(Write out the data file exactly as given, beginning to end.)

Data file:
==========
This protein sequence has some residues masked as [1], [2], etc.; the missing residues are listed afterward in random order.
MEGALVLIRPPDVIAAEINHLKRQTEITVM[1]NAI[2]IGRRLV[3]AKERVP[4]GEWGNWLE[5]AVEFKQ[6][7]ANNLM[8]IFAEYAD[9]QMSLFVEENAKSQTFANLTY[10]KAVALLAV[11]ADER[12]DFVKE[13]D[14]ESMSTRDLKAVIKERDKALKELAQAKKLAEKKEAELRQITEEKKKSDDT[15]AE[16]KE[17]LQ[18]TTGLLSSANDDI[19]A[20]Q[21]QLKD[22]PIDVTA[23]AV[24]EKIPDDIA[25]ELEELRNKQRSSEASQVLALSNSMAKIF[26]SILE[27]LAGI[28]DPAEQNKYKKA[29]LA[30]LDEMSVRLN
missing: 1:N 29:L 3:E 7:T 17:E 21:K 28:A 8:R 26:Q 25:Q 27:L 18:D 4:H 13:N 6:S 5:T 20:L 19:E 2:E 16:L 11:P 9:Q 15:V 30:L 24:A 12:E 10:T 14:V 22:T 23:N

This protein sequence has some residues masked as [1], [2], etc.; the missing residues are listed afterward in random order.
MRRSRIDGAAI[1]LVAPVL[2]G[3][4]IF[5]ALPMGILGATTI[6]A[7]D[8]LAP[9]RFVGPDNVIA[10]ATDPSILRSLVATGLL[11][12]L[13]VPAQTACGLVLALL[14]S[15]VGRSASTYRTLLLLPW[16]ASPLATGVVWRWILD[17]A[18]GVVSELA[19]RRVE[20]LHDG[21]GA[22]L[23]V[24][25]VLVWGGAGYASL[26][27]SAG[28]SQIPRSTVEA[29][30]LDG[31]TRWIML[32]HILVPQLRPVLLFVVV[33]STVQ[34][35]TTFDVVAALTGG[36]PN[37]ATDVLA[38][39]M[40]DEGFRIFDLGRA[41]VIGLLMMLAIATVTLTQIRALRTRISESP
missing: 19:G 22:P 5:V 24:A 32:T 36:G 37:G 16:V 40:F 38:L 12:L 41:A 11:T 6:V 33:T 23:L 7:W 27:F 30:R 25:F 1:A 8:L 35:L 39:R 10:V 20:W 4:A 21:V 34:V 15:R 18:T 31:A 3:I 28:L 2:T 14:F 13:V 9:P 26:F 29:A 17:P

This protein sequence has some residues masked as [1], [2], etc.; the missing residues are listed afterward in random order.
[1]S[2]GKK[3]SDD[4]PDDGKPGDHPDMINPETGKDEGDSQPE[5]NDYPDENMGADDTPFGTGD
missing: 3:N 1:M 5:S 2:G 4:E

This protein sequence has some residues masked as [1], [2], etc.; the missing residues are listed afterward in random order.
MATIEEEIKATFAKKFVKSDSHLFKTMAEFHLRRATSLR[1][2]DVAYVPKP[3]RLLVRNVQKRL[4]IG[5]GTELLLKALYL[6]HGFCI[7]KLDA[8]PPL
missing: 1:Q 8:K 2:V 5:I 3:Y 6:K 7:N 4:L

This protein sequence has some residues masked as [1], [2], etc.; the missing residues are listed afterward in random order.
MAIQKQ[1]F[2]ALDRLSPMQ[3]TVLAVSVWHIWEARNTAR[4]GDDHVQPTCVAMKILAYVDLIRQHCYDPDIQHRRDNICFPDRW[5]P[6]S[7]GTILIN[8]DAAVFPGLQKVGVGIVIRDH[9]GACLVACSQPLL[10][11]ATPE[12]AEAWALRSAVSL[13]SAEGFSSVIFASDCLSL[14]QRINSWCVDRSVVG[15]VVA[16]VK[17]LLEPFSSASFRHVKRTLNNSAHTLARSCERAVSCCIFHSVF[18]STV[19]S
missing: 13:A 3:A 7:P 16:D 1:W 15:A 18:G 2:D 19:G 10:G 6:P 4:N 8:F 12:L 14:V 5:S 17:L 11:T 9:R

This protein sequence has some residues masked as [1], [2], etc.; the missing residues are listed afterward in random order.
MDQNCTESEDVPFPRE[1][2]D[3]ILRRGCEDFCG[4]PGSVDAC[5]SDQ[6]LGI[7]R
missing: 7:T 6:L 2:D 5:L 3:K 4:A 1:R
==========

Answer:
This protein sequence has some residues masked as [1], [2], etc.; the missing residues are listed afterward in random order.
MEGALVLIRPPDVIAAEINHLKRQTEITVM[1]NAI[2]IGRRLV[3]AKERVP[4]GEWGNWLE[5]AVEFKQ[6][7]ANNLM[8]IFAEYAD[9]QMSLFVEENAKSQTFANLTY[10]KAVALLAV[11]ADER[12]DFVKE[13]D[14]ESMSTRDLKAVIKERDKALKELAQAKKLAEKKEAELRQITEEKKKSDDT[15]AE[16]KE[17]LQ[18]TTGLLSSANDDI[19]A[20]Q[21]QLKD[22]PIDVTA[23]AV[24]EKIPDDIA[25]ELEELRNKQRSSEASQVLALSNSMAKIF[26]SILE[27]LAGI[28]DPAEQNKYKKA[29]LA[30]LDEMSVRLN
missing: 1:N 29:L 3:E 7:T 17:E 21:K 28:A 8:R 26:Q 25:Q 27:L 18:D 4:H 13:N 6:S 5:T 20:L 19:E 2:E 16:L 11:P 9:Q 15:V 30:L 24:A 12:E 10:T 14:V 22:T 23:N

This protein sequence has some residues masked as [1], [2], etc.; the missing residues are listed afterward in random order.
MRRSRIDGAAI[1]LVAPVL[2]G[3][4]IF[5]ALPMGILGATTI[6]A[7]D[8]LAP[9]RFVGPDNVIA[10]ATDPSILRSLVATGLL[11][12]L[13]VPAQTACGLVLALL[14]S[15]VGRSASTYRTLLLLPW[16]ASPLATGVVWRWILD[17]A[18]GVVSELA[19]RRVE[20]LHDG[21]GA[22]L[23]V[24][25]VLVWGGAGYASL[26][27]SAG[28]SQIPRSTVEA[29][30]LDG[31]TRWIML[32]HILVPQLRPVLLFVVV[33]STVQ[34][35]TTFDVVAALTGG[36]PN[37]ATDVLA[38][39]M[40]DEGFRIFDLGRA[41]VIGLLMMLAIATVTLTQIRALRTRISESP
missing: 19:G 22:P 5:V 24:A 32:T 36:G 37:G 16:V 40:F 38:L 12:L 41:A 11:T 6:V 33:T 23:L 7:W 27:F 30:R 25:F 1:A 8:L 35:L 39:R 10:V 20:W 4:A 21:V 34:V 15:R 18:T 31:A 3:I 28:L 2:T 14:F 13:V 9:P 26:F 29:A 17:P

This protein sequence has some residues masked as [1], [2], etc.; the missing residues are listed afterward in random order.
[1]S[2]GKK[3]SDD[4]PDDGKPGDHPDMINPETGKDEGDSQPE[5]NDYPDENMGADDTPFGTGD
missing: 3:N 1:M 5:S 2:G 4:E

This protein sequence has some residues masked as [1], [2], etc.; the missing residues are listed afterward in random order.
MATIEEEIKATFAKKFVKSDSHLFKTMAEFHLRRATSLR[1][2]DVAYVPKP[3]RLLVRNVQKRL[4]IG[5]GTELLLKALYL[6]HGFCI[7]KLDA[8]PPL
missing: 1:Q 8:K 2:V 5:I 3:Y 6:K 7:N 4:L

This protein sequence has some residues masked as [1], [2], etc.; the missing residues are listed afterward in random order.
MAIQKQ[1]F[2]ALDRLSPMQ[3]TVLAVSVWHIWEARNTAR[4]GDDHVQPTCVAMKILAYVDLIRQHCYDPDIQHRRDNICFPDRW[5]P[6]S[7]GTILIN[8]DAAVFPGLQKVGVGIVIRDH[9]GACLVACSQPLL[10][11]ATPE[12]AEAWALRSAVSL[13]SAEGFSSVIFASDCLSL[14]QRINSWCVDRSVVG[15]VVA[16]VK[17]LLEPFSSASFRHVKRTLNNSAHTLARSCERAVSCCIFHSVF[18]STV[19]S
missing: 13:A 3:A 7:P 16:D 1:W 15:A 18:G 2:D 19:G 10:G 6:P 4:N 8:F 12:L 14:V 5:S 17:L 11:T 9:R

This protein sequence has some residues masked as [1], [2], etc.; the missing residues are listed afterward in random order.
MDQNCTESEDVPFPRE[1][2]D[3]ILRRGCEDFCG[4]PGSVDAC[5]SDQ[6]LGI[7]R
missing: 7:T 6:L 2:D 5:L 3:K 4:A 1:R